Sounds like 'sip-roh-flox-ah-sin'

Key points about ciprofloxacin

  • Ciprofloxacin is an antibiotic used to treat infections that haven't improved with other antibiotics, or when other antibiotics can't be given.
  • Ciprofloxacin is also called Cipflox®.
  • Find out how to take it safely and possible side effects.




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Ciprofloxacin is an antibiotic used to treat infections caused by bacteria. It works by killing or stopping the growth of bacteria (bugs) and getting rid of the infection. Ciprofloxacin is usually used by specialists for infections that haven't improved when you've been treated with other antibiotics, or when other antibiotics can't be used. Like all antibiotics, it's not effective against infections caused by viruses.

Note: A single dose of ciprofloxacin is given to stop the spread of meningococcal disease amongst close contacts. Read more about ciprofloxacin for meningococcal prophylaxis.

In Aotearoa New Zealand ciprofloxacin is available as tablets in different strengths (250 mg, 500 mg and 750 mg) and can be given as an injection in the hospital.

  • The dose will be different for different people depending on what it's used for.
  • Your doctor will tell you how long to take ciprofloxacin for, depending on the type of infection.
  • With most infections you should start to feel better within a few days.
  • Always take your ciprofloxacin exactly as your doctor has told you. The pharmacy label on your medicine will tell you how much to take, how often to take it and any special instructions.

  • Timing of your doses: You can take ciprofloxacin tablets with or without food, at about the same time each day. Swallow the tablets with a drink of water, don't take with milk. Don't chew them.
  • Don't drink milk or take indigestion remedies or medicines with iron or zinc (such as multivitamin tablets) 2 hours before or after you have taken ciprofloxacin: These interfere with the way ciprofloxacin is absorbed and can stop it from working properly.
  • Missed dose: If you forget to take your dose, take it as soon as you remember. But if it's nearly time for your next dose, take the next dose at the right time. Don't take extra doses to make up for a forgotten dose. If you're not sure what to do, ask your healthcare provider.
  • Finish the course: Take the whole course of antibiotics for the number of days you've been told to. Don't stop taking it early, even if you feel your infection has cleared up. If you stop your treatment early, your infection could come back.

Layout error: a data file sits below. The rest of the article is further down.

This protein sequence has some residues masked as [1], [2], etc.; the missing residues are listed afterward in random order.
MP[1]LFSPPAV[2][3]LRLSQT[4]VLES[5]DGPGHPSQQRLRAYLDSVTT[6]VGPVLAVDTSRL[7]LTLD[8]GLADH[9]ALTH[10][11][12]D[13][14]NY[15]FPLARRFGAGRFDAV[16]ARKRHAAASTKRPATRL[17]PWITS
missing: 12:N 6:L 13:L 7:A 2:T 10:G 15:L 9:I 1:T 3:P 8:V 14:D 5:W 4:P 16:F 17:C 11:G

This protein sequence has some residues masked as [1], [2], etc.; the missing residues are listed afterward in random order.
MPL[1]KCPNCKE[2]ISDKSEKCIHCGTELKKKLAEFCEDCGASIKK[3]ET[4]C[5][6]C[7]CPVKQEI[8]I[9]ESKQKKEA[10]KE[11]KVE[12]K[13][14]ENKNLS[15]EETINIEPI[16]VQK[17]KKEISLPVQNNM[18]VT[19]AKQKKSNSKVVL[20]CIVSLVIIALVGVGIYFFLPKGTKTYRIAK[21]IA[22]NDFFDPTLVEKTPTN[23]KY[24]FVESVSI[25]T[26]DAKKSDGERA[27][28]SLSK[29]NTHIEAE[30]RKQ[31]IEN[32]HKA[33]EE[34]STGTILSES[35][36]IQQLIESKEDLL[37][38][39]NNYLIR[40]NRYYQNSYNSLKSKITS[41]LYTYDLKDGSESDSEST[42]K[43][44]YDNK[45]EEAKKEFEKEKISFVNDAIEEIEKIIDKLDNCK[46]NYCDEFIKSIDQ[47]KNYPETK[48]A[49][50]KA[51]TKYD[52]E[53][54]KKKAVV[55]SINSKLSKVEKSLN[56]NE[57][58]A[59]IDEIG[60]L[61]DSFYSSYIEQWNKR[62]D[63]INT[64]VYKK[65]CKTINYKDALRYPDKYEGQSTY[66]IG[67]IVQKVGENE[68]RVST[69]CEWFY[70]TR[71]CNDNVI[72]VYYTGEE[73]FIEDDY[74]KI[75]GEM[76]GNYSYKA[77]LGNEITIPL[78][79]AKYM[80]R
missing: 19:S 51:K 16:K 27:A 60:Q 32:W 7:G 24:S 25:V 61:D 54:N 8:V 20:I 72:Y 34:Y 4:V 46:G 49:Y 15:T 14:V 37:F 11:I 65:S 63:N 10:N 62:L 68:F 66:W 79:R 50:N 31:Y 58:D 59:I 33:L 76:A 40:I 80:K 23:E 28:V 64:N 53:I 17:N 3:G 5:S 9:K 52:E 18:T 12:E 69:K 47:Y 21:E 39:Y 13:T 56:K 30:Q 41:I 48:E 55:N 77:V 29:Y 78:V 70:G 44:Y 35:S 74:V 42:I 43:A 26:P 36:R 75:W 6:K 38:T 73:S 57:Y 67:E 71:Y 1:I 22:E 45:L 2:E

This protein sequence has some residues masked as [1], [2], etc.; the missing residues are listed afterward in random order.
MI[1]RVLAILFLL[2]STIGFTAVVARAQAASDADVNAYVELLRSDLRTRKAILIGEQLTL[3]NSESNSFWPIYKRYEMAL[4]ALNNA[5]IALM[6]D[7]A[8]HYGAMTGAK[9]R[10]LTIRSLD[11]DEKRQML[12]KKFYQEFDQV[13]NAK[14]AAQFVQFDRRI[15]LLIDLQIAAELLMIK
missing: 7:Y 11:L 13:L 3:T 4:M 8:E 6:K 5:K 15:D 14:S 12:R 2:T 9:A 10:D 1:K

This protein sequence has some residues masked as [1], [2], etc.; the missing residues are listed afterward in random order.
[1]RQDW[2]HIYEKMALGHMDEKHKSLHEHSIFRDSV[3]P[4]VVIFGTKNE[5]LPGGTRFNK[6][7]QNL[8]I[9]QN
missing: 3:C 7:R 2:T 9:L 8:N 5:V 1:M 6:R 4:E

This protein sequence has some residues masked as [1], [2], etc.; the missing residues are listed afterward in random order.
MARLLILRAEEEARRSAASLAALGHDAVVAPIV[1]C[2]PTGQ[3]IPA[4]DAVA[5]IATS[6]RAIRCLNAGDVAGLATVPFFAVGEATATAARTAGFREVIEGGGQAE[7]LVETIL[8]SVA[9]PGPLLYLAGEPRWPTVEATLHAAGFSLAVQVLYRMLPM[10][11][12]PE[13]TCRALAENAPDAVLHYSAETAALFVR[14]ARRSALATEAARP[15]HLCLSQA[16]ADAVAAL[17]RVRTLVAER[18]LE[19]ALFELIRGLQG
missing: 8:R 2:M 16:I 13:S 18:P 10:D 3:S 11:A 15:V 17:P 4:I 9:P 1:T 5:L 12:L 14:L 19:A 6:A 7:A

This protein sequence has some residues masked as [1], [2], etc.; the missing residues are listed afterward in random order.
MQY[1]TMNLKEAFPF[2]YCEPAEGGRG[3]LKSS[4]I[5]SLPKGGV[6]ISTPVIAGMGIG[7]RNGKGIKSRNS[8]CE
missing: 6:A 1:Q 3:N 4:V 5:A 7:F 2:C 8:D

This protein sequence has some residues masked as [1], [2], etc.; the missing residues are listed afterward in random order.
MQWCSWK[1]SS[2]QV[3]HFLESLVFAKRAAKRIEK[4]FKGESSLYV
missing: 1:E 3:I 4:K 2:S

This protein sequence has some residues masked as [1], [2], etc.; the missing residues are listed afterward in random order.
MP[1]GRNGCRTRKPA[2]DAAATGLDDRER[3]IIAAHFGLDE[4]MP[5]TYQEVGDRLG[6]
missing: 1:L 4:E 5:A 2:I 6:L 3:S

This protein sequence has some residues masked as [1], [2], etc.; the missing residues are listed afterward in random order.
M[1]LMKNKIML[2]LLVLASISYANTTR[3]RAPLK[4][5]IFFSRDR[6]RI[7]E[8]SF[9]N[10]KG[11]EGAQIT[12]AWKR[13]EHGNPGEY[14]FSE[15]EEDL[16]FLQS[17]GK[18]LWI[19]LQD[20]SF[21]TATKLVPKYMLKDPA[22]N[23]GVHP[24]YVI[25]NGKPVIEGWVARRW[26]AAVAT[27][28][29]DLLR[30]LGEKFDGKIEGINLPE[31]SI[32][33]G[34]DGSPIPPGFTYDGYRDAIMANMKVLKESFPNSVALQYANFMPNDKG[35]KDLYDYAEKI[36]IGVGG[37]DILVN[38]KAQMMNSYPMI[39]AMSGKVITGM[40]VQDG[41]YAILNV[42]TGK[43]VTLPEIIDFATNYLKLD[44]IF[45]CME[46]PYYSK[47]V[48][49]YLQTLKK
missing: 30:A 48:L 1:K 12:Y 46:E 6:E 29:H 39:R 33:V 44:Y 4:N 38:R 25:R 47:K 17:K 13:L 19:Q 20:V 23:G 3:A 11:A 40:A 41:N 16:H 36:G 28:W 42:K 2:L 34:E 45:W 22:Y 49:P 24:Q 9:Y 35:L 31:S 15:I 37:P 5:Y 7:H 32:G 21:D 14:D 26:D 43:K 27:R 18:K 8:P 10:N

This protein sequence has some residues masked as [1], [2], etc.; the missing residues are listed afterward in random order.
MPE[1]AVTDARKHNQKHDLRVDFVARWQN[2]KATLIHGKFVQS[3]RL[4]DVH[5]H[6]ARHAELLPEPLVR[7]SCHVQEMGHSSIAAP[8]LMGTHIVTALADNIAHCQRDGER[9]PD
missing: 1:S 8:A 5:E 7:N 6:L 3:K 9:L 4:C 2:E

• Sun sensitivity: Ciprofloxacin can make your skin more sensitive to sunlight, so it's important to cover up and wear sunscreen if you spend time outside, even on a cloudy day.
  • Alcohol: Limit alcohol while you're taking ciprofloxacin. Alcohol can increase your chance of side effects, eg, dizziness or feeling faint. 
  • Other medicines: Ciprofloxacin can interact with some medicines, herbal supplements and rongoā Māori, so check with your doctor or pharmacist before starting ciprofloxacin and before starting any new products.
  • Dizziness: Ciprofloxacin can cause dizziness, so be careful driving or operating machinery until you know how this medicine affects you.
  • Pregnancy or breastfeeding: If you're pregnant or breastfeeding, or planning a pregnancy, let your doctor know before starting ciprofloxacin.

Like all medicines, ciprofloxacin can cause side effects, although not everyone gets them. Often side effects improve as your body gets used to the new medicine.

Tendon problems

Ciprofloxacin can cause tendon problems, eg, tendinitis or tendon rupture. The Achilles tendon in your ankle or calf is most likely to be affected but other tendons can also be involved.

You're at higher risk if you:

  • are over 60 years of age
  • are taking steroids (eg, prednisone)
  • have chronic kidney disease or have had a kidney, heart or lung transplant.

Let your healthcare provider know straight away if you get pain and swelling in your joints. This can happen from a few hours after the first dose to several months after you've stopped the treatment.

Other problems

Side effects What should I do?
  • Feeling sick, nausea, stomach pains
  • Mild diarrhoea (runny poos)
  • Headache
  • Tinnitus or ringing in the ears
  • Problems sleeping
  • Sore muscles
  • These are quite common when you first start taking ciprofloxacin and usually go way with time.
  • Tell your doctor if they continue.
  • If you have sore muscles or joints, let your doctor know.
  • Dizziness
  • Sleepiness
  • Confusion, anxiety or low mood
  • Be careful when driving or using tools until you know how this medicine affects you.
  • Avoid alcohol.
  • If you are worried, feeling anxious or feeling low, talk to your doctor.
  • Problems with your heart rate or breathing
  • Swelling of your ankles
  • Seizures
  • Tell your doctor immediately or ring Healthline 0800 611 116. 
  • Signs of problems with your liver, eg, yellowing of your skin or eyes, dark urine, pain in your abdomen
  • Tell your doctor immediately or ring Healthline 0800 611 116.
  • Allergic reaction, eg, skin rash, itching, swelling of your lips, face, and mouth or difficulty breathing such as chest tightness, or wheezing
  • Tell your doctor immediately or ring Healthline 0800 611 116. 

Did you know that you can report a medicine side effect to CARM (Centre for Adverse Reactions Monitoring)? Report a side effect to a product.(external link)

Ciprofloxacin(external link) New Zealand Formulary Patient Information
(external link)

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Credits: Sandra Ponen, Pharmacist, Healthify He Puna Waiora. Healthify is brought to you by Health Navigator Charitable Trust.

Reviewed by: Angela Lambie, Pharmacist, Auckland

Last reviewed: